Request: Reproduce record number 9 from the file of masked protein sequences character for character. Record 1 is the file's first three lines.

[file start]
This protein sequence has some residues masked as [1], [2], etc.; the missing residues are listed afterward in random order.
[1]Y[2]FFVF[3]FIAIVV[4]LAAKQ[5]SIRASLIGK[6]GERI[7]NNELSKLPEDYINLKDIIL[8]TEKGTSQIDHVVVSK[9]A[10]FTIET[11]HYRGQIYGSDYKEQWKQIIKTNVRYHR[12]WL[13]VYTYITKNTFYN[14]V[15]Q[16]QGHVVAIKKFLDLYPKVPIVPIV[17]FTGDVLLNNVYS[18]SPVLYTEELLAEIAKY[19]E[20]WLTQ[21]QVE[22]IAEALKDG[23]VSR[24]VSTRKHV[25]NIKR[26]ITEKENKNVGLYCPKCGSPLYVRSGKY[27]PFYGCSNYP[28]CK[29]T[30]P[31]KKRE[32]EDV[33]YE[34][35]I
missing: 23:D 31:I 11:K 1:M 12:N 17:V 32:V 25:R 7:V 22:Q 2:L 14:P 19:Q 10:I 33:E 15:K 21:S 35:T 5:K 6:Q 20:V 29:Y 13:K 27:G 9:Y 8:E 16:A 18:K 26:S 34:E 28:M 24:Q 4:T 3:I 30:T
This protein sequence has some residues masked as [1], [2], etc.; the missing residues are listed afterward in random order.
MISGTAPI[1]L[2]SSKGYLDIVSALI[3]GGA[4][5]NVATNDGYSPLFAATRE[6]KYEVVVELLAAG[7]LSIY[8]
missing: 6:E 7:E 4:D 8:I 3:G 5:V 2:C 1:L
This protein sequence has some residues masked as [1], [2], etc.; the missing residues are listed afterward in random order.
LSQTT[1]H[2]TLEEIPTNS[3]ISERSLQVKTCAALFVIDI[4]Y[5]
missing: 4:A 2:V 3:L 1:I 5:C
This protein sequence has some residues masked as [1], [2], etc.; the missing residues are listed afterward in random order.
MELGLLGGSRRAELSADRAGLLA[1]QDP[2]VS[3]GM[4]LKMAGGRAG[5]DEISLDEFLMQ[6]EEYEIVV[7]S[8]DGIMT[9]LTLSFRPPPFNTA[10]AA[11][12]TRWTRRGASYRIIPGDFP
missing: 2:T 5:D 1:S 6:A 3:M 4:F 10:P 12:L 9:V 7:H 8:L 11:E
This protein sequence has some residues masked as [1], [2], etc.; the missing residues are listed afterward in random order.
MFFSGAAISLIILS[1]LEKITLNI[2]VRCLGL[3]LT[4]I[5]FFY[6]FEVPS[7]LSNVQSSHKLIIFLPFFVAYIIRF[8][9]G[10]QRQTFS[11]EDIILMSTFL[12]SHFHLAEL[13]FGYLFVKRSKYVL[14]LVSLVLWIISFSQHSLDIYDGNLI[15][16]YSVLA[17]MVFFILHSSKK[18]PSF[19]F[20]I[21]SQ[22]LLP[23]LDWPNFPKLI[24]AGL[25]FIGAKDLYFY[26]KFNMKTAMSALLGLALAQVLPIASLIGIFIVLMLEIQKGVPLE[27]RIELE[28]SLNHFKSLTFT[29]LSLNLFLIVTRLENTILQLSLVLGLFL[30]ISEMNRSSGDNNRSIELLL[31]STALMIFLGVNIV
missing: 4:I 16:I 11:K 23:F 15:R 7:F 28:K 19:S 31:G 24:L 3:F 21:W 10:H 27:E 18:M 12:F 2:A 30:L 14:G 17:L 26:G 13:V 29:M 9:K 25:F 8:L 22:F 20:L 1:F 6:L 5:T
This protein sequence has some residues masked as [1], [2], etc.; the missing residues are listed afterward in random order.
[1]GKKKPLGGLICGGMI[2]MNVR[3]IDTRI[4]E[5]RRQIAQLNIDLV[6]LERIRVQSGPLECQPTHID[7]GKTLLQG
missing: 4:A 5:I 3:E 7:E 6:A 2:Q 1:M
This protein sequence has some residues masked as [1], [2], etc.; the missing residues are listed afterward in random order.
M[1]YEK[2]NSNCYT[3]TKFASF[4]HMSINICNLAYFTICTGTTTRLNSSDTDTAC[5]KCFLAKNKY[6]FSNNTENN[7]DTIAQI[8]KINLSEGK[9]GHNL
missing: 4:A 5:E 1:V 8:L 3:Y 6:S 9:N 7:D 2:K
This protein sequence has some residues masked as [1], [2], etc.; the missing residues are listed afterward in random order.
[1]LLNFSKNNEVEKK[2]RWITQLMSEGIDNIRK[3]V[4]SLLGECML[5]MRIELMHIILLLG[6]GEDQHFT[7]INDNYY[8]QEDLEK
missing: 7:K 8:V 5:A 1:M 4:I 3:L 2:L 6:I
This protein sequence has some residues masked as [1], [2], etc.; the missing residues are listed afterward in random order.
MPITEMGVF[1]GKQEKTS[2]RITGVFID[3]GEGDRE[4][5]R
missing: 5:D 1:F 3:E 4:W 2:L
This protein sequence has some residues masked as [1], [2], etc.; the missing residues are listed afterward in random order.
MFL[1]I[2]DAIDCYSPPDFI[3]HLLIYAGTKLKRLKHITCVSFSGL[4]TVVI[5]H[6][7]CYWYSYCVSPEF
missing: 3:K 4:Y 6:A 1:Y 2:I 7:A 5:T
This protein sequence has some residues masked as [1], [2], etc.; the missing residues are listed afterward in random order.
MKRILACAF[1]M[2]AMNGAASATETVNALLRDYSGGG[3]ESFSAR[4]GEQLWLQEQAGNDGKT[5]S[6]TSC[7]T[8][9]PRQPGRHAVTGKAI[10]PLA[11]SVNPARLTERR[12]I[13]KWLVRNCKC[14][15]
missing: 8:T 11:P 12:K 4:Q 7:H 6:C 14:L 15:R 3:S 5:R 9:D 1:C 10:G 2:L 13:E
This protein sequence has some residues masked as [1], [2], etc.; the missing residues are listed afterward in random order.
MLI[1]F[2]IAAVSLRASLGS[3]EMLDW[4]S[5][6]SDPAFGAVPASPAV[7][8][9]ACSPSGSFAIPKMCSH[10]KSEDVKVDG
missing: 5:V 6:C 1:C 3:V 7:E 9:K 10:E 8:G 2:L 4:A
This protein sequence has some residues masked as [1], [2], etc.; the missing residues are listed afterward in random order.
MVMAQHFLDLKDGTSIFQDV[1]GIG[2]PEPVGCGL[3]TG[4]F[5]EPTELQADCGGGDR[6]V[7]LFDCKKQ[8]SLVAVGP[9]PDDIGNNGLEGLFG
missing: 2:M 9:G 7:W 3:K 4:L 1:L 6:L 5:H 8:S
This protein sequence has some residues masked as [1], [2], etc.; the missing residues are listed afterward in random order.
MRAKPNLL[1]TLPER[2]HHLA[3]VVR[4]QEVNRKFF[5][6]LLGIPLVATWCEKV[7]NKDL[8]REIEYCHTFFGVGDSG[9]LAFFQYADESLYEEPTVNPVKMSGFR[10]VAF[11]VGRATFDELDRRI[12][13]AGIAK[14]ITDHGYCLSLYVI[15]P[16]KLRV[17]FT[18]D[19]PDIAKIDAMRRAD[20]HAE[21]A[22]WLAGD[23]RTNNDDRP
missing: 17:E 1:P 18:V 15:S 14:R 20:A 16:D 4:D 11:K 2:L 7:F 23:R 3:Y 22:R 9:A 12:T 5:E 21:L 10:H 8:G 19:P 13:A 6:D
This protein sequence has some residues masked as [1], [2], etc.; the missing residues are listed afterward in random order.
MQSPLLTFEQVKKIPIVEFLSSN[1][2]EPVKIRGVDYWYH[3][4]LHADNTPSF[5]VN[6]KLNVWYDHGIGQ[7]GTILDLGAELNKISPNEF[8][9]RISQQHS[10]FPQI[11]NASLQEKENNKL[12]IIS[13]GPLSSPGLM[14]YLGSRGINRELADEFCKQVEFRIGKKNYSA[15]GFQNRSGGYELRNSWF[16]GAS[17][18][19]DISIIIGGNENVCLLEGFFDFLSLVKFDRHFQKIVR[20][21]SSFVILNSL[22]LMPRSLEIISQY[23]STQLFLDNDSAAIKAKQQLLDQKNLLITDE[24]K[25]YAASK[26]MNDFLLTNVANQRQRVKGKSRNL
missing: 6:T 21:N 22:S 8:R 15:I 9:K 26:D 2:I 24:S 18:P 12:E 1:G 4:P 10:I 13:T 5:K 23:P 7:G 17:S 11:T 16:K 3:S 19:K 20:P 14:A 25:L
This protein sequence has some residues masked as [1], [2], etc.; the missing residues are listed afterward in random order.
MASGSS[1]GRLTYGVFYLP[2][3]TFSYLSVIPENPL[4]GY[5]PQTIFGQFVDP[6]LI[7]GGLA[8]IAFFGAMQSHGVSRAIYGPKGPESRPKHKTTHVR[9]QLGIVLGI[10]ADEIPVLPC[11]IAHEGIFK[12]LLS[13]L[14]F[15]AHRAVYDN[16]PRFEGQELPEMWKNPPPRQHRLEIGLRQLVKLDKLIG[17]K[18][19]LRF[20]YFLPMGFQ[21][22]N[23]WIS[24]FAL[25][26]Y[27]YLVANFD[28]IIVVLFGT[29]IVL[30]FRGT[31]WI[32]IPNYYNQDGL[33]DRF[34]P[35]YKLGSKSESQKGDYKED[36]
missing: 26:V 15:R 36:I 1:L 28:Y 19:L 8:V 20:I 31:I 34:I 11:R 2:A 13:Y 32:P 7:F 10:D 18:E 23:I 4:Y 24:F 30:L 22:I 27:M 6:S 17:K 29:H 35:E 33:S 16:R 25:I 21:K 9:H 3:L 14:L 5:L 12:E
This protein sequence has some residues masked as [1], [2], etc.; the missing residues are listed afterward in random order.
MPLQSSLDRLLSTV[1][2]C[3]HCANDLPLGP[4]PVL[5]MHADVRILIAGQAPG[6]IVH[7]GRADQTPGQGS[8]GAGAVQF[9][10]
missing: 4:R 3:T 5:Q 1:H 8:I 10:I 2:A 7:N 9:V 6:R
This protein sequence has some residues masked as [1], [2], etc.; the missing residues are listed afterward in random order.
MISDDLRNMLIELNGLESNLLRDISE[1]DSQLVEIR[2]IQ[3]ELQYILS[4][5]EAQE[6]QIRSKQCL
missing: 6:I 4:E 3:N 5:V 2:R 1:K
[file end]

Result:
This protein sequence has some residues masked as [1], [2], etc.; the missing residues are listed afterward in random order.
MPITEMGVF[1]GKQEKTS[2]RITGVFID[3]GEGDRE[4][5]R
missing: 5:D 1:F 3:E 4:W 2:L